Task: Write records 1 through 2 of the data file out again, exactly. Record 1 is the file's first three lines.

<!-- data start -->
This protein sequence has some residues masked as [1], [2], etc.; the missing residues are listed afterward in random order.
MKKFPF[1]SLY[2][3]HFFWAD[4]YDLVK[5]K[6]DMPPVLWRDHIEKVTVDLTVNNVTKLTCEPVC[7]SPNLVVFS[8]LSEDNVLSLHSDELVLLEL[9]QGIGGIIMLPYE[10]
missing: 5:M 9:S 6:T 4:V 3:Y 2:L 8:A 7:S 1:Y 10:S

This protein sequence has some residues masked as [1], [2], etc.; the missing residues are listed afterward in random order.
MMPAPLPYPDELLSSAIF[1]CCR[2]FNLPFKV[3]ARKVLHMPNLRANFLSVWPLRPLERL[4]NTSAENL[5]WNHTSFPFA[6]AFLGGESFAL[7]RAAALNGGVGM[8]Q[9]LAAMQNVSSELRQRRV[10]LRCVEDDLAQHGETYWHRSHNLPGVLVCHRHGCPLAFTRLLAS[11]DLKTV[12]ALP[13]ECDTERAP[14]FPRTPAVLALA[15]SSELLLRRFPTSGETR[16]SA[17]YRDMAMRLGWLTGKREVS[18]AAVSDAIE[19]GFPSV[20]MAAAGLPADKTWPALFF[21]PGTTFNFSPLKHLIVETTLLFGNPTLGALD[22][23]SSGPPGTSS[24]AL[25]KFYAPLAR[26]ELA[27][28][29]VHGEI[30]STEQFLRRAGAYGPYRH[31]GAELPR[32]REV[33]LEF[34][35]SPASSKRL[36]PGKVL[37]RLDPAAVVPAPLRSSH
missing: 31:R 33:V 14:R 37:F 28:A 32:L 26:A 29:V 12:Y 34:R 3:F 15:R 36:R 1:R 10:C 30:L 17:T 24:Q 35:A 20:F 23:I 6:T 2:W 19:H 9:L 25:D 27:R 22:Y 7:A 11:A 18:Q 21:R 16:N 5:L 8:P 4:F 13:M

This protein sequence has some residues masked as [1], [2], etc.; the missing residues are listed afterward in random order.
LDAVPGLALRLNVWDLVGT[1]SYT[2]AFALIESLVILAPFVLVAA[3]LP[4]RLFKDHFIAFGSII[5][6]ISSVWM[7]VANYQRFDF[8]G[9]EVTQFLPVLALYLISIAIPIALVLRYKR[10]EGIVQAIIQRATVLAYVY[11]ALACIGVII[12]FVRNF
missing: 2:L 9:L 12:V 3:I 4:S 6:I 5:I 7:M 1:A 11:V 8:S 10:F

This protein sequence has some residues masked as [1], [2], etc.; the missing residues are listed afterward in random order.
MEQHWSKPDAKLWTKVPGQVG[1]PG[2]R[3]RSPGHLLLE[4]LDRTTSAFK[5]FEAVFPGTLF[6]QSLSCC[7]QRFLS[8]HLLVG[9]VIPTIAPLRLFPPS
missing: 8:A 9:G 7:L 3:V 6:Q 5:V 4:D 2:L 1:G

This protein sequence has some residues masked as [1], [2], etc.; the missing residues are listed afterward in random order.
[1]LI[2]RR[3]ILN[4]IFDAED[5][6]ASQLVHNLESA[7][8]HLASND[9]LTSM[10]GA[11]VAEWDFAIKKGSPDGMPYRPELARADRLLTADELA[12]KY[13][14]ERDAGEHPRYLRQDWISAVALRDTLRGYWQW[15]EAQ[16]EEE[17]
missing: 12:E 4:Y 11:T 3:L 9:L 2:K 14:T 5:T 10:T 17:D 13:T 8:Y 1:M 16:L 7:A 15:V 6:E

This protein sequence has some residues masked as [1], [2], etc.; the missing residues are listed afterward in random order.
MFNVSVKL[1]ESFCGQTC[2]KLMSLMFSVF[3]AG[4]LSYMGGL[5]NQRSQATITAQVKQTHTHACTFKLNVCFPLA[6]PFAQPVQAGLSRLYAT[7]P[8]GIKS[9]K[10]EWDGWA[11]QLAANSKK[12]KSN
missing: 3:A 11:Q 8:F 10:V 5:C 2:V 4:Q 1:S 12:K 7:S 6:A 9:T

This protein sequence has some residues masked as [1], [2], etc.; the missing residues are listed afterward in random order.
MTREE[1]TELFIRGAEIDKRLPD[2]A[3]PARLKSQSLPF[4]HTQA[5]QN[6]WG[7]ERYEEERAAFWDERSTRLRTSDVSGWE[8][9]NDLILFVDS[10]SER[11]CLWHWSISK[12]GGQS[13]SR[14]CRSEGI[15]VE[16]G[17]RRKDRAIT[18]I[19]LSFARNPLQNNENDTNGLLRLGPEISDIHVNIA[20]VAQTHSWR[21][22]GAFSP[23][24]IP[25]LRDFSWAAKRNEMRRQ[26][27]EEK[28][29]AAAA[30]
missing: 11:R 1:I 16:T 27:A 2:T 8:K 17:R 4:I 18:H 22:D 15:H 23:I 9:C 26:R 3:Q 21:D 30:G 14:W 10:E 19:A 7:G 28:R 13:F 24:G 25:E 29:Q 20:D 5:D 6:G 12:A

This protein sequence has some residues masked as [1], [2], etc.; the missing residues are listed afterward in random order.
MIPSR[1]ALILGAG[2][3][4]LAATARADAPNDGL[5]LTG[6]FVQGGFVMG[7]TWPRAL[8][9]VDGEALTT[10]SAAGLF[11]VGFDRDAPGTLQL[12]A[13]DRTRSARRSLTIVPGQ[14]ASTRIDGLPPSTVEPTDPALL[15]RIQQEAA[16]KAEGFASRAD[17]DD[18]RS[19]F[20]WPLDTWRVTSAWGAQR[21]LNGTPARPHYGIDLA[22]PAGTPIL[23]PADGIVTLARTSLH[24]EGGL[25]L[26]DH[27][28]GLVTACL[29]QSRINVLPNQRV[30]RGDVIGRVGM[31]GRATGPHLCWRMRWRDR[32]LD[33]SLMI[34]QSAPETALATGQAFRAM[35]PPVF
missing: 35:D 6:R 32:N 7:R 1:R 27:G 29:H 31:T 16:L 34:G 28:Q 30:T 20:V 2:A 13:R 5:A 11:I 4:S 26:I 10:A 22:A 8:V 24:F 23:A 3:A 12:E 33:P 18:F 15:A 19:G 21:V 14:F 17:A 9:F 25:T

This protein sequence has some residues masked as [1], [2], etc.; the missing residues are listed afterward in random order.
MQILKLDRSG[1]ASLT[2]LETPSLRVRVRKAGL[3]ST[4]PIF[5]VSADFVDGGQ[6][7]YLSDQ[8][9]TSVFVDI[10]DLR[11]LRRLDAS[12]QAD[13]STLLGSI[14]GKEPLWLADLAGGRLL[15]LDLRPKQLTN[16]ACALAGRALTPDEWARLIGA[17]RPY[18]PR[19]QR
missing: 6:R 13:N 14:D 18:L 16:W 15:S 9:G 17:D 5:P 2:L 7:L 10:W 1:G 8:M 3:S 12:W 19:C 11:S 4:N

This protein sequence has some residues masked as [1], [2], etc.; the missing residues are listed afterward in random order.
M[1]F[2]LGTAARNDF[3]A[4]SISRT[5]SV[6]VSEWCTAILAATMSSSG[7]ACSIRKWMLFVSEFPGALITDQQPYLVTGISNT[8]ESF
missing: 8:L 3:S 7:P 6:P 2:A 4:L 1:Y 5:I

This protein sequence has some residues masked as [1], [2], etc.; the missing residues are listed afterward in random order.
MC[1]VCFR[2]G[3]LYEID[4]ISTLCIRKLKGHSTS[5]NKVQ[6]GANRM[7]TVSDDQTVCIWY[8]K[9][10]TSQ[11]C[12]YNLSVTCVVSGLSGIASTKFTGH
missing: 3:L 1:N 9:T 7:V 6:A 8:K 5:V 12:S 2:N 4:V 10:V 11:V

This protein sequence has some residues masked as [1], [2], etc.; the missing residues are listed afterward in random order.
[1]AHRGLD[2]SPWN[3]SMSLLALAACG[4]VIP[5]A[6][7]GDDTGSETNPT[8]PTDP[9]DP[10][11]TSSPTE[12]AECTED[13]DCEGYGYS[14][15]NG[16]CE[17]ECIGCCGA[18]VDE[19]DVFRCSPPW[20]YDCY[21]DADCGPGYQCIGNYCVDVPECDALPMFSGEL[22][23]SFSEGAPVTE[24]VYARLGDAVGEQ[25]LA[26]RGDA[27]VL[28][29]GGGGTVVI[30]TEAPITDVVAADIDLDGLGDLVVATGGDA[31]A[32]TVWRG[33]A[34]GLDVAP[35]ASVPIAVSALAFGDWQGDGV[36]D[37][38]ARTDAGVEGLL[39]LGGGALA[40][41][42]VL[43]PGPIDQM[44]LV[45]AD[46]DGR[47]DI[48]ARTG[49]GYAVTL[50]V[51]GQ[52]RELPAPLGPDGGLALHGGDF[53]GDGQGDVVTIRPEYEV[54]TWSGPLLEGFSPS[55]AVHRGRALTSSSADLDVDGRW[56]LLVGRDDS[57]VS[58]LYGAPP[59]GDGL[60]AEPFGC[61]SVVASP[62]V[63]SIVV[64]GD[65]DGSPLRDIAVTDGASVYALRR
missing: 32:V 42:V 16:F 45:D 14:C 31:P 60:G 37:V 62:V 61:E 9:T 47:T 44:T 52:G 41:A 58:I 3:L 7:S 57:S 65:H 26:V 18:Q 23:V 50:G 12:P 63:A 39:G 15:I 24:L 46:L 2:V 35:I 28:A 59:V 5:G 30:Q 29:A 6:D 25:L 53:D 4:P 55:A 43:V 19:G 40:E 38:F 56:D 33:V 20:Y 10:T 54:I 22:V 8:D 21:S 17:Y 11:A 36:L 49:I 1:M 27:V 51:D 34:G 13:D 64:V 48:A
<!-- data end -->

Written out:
This protein sequence has some residues masked as [1], [2], etc.; the missing residues are listed afterward in random order.
MKKFPF[1]SLY[2][3]HFFWAD[4]YDLVK[5]K[6]DMPPVLWRDHIEKVTVDLTVNNVTKLTCEPVC[7]SPNLVVFS[8]LSEDNVLSLHSDELVLLEL[9]QGIGGIIMLPYE[10]
missing: 5:M 9:S 6:T 4:V 3:Y 2:L 8:A 7:S 1:Y 10:S

This protein sequence has some residues masked as [1], [2], etc.; the missing residues are listed afterward in random order.
MMPAPLPYPDELLSSAIF[1]CCR[2]FNLPFKV[3]ARKVLHMPNLRANFLSVWPLRPLERL[4]NTSAENL[5]WNHTSFPFA[6]AFLGGESFAL[7]RAAALNGGVGM[8]Q[9]LAAMQNVSSELRQRRV[10]LRCVEDDLAQHGETYWHRSHNLPGVLVCHRHGCPLAFTRLLAS[11]DLKTV[12]ALP[13]ECDTERAP[14]FPRTPAVLALA[15]SSELLLRRFPTSGETR[16]SA[17]YRDMAMRLGWLTGKREVS[18]AAVSDAIE[19]GFPSV[20]MAAAGLPADKTWPALFF[21]PGTTFNFSPLKHLIVETTLLFGNPTLGALD[22][23]SSGPPGTSS[24]AL[25]KFYAPLAR[26]ELA[27][28][29]VHGEI[30]STEQFLRRAGAYGPYRH[31]GAELPR[32]REV[33]LEF[34][35]SPASSKRL[36]PGKVL[37]RLDPAAVVPAPLRSSH
missing: 31:R 33:V 14:R 37:F 28:A 32:L 26:A 29:V 12:Y 34:R 3:F 15:R 36:R 1:R 10:C 30:L 17:T 24:Q 35:A 20:F 23:I 6:T 2:W 19:H 9:L 25:D 27:R 22:Y 7:A 11:A 18:Q 21:R 16:N 5:L 8:P 4:F 13:M